*There were some blank Elizabeth scenes. Scenes that highlighted her internal thought process, that showed her observing life, that showed her reacting to reading letters, etc. On the one hand, what was being communicated to the audience was important and necessary to the story. It made for a deeper, more substantive adaptation. But on the other hand, she was staring out into space and trying really hard to look intelligent...and this wasn't always successful. This Elizabeth shined best when she was interacting with others.

*With the exception of Lydia, I didn't care for the portrayal of the other sisters. This was not my favorite Jane, Mary, or Kitty, in other words. Though I did find it interesting that this movie chose to portray Kitty and Mary as ogling Mr. Bingley when he came to call towards the end. I don't remember that in the book. Though I wouldn't put it past Kitty since she's more like Lydia.

*I hated Peter Settelen's portrayal of Mr. Wickham. Call me prejudiced. But I just couldn't fathom a blond Mr. Wickham. And his pants were definitely too tight.

Overall, I thought watching this production was *almost* as good as reading the book itself. Dare I say it...I think you could pass almost any test on this book just by watching this one?!

I found this one VERY SATISFYING. I really enjoyed this one. Much more than I ever thought I would!

Sunday, August 9, 2009

Pride and Prejudice: Video Thoughts, part two: Pride and Prejudice (1940)

The second Austen-related movie I've watched for the challenge is the 1940 version of P&P.

This adaptation takes a lot of liberties with the story. Things aren't just rushed up either. There are some significant plot changes going on.

What I liked in this one?

Mary. I really thought Marsha Hunt did a great job with her character. This may just be my favorite Mary of all. This is the scene where Mrs. Bennet is telling Mary to sparkle, but "just a little." I think that was one of my favorite moments of the film.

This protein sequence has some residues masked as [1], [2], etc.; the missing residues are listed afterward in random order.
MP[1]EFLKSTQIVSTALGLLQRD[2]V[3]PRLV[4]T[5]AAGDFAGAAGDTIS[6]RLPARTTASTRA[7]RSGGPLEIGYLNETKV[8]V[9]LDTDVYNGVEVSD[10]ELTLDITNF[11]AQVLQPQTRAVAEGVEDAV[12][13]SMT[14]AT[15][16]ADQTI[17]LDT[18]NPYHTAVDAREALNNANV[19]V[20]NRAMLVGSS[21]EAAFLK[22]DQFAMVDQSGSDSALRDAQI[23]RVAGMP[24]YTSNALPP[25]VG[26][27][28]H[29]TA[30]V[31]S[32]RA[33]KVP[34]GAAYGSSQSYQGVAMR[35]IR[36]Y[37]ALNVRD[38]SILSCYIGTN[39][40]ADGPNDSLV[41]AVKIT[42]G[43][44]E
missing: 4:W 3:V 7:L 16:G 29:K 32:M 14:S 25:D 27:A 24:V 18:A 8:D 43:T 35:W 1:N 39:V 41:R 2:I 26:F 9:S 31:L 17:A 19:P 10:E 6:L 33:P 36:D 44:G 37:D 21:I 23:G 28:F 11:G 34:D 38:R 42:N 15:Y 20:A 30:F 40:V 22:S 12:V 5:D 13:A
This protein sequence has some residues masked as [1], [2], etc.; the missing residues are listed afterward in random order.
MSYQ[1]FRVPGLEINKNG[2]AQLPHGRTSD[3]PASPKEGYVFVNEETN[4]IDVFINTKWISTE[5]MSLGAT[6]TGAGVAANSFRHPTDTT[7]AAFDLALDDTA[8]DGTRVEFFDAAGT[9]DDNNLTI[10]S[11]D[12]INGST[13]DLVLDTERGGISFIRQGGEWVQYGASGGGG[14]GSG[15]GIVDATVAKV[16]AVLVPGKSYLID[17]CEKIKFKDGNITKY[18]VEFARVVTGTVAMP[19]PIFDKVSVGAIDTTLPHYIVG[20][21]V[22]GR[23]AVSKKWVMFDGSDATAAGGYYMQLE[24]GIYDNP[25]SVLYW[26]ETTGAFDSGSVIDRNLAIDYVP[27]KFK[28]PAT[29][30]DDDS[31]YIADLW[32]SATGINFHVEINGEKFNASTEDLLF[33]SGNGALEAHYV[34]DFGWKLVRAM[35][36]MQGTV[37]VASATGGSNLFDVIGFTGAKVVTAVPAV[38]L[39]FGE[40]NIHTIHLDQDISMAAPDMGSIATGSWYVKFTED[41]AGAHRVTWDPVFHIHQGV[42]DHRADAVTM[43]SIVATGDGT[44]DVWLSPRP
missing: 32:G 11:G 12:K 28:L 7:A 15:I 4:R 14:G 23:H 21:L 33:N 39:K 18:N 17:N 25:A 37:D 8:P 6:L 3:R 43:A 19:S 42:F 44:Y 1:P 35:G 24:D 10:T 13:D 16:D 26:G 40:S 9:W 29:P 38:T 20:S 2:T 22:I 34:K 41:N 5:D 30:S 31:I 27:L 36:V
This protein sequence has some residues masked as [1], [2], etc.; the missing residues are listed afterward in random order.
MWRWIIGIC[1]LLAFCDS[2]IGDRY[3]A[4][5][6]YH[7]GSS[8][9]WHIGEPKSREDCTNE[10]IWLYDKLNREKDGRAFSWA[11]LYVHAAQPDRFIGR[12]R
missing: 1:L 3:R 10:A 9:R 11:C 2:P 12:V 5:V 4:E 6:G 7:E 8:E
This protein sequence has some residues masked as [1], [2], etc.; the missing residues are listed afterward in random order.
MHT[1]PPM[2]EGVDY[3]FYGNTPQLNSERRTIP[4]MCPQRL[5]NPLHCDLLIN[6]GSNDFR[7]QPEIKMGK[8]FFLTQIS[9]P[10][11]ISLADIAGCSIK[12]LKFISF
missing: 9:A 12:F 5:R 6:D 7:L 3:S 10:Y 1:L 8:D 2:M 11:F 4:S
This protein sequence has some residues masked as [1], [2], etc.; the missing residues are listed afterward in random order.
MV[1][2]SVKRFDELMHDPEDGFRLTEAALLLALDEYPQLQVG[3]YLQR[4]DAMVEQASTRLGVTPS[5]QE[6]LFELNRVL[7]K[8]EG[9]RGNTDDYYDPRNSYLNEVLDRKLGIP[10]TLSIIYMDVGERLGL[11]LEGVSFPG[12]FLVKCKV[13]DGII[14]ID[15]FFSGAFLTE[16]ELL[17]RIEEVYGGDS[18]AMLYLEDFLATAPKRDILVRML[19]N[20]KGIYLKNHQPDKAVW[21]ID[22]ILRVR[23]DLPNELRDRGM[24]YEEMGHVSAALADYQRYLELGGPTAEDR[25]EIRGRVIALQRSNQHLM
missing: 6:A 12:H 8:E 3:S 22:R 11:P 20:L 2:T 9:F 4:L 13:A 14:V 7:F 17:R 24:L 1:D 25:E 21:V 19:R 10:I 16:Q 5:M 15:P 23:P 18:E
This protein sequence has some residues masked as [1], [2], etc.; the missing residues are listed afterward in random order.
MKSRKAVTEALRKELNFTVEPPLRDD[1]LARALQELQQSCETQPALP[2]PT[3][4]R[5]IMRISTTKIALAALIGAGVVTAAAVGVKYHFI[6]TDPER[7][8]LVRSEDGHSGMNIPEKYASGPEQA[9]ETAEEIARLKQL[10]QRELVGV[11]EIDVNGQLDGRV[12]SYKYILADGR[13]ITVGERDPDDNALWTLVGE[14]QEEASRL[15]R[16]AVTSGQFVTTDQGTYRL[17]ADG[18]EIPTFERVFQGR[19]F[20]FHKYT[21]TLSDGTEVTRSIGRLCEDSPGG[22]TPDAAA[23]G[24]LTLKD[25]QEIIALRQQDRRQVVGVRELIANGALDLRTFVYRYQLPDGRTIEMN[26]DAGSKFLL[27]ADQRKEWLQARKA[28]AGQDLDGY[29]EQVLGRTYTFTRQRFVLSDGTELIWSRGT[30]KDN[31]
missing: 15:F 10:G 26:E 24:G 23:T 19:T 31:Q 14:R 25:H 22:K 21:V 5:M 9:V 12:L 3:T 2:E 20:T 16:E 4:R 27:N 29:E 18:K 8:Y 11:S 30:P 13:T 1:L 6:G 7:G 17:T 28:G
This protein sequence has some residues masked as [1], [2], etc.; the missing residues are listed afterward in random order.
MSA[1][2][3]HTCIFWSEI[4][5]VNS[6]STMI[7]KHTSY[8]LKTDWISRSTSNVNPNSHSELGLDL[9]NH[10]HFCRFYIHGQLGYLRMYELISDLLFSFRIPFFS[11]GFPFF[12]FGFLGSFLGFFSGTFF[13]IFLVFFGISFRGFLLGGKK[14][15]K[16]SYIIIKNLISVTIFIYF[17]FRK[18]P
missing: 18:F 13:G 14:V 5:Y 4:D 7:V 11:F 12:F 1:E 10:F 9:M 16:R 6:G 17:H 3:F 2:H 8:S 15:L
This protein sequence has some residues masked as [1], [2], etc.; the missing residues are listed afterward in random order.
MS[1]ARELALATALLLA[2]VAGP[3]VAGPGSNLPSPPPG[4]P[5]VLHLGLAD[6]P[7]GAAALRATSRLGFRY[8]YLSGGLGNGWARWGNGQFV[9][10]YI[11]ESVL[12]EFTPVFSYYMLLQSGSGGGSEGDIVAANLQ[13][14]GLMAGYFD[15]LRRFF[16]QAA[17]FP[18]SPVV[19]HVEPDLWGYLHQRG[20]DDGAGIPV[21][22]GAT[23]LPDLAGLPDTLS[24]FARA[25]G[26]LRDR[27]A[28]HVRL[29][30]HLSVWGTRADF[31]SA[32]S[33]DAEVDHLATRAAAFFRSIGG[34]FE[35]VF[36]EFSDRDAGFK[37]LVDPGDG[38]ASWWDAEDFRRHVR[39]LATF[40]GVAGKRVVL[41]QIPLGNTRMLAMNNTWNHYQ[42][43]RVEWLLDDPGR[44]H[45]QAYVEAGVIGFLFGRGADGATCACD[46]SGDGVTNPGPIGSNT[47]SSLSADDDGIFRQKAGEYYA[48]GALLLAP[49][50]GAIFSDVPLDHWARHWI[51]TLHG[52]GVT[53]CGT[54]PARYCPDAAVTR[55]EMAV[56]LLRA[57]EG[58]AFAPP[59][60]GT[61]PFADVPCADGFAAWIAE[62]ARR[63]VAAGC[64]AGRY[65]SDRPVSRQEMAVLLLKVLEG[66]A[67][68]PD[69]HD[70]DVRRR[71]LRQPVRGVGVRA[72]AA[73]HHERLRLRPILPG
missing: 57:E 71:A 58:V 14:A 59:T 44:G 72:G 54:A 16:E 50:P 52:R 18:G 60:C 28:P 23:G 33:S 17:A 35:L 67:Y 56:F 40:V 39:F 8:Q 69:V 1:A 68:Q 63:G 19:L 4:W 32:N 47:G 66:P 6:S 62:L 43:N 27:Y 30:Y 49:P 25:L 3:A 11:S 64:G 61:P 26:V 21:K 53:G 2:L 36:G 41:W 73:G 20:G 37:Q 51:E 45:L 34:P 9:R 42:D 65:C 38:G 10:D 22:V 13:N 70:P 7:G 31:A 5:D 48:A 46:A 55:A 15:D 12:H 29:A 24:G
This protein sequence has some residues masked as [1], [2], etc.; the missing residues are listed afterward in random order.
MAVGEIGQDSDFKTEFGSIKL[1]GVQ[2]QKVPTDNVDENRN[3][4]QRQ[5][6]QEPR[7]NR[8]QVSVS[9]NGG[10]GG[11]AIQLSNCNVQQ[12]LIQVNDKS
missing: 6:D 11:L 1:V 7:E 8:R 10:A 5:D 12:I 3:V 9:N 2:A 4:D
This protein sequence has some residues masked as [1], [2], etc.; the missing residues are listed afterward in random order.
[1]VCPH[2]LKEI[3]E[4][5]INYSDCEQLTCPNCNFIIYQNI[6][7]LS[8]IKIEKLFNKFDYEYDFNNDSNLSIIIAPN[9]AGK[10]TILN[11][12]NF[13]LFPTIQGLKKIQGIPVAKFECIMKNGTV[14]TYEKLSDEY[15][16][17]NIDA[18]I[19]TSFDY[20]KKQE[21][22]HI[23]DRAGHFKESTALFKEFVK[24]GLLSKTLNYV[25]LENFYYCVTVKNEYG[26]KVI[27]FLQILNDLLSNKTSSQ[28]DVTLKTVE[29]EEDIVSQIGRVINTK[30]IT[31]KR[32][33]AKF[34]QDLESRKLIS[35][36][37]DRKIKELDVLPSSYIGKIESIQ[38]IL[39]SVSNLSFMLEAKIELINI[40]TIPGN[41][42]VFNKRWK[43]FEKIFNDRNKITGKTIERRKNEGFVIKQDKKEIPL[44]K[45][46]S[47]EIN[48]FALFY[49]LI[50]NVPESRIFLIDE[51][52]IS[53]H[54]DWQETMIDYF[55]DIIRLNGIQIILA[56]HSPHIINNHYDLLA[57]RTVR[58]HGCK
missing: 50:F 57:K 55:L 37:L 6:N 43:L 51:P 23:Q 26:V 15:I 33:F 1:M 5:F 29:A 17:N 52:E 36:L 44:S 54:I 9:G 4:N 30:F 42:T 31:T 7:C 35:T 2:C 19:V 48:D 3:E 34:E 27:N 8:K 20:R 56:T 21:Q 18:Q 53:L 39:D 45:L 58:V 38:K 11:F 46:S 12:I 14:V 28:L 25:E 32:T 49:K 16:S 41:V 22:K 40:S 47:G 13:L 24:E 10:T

Part of me liked the twist about Lady Catherine actually liking Elizabeth. Her contrariness being a mask she wears. Her visit to Elizabeth being reverse psychology--something she does as a favor, by request, for her nephew Mr. Darcy.

This one did feel rushed. Especially the ending. (I don't know how they could have compacted it anymore than they already did.) A few of things missing from this adaptation are the visit to Pemberley, Elizabeth meeting with Georgiana, and the letter from Darcy to Elizabeth confessing all.

This version doesn't spend much time (if any) on the other couples, on Jane and Charles Bingley and Lydia and Mr. Wickham. It's all Darcy and Elizabeth.

So I liked some things about this one. But it's not my favorite adaptation.

I would recommend it to others simply because I think it has its fun moments.

I think I would like it a LOT more if the costumes were accurate. Or as mom said, "I wonder if they used the cast offs from Gone With The Wind???"

Pride and Prejudice: Video Thoughts, part one: Lost in Austen

I've watched two movies this past week or two.

The first one I watched was Lost in Austen. In this one, Pride and Prejudice gets the fractured fairy tale treatment. We see Amanda Price, a modern woman slightly obsessed with Jane Austen's Pride and Prejudice--the book and the movie starring Colin Firth. After a disappointing proposal from her drunk boyfriend, she is startled to find Elizabeth Bennet--yes, the Elizabeth Bennet--in her bathroom. There's a doorway in her flat leading directly into the Bennet attic. Since Elizabeth has paid her a visit, she thinks to do the same. Take a few minutes and see for herself if this is really real. The problem--and not unforseeable at that--is that once she's made it through, the door won't open again. She's "stuck" in the Bennet household. The good news is that the story is just getting started. Mr. Bingley has just moved into the neighborhood. They're just getting ready for the assembly ball. You know, the one where Miss Elizabeth meets the cranky Mr. Darcy.

What I liked about this one--and I did like it quite a bit--is that we see what a difference Elizabeth makes to the story. What would Pride and Prejudice be without her? We also see how big the gap is culturally and socially between centuries. Amanda has always fantasized about the prim-and-proper-and-courteous gentlemen of the past...but can she become a genteel lady? Can a modern woman come to terms with life in Regency England? I liked many of the twists and turns of this series.

This is a fan video with one of my favorite songs...I think it fits well with the show.

What I liked about this Mr. Darcy, Mr. Bingley, and Mr. Wickham.

Saturday, August 8, 2009

One reason why I love my mom...

I asked her where did the phrase "hurt like the dickens" came from...she said it was because reading Great Expectations hurts.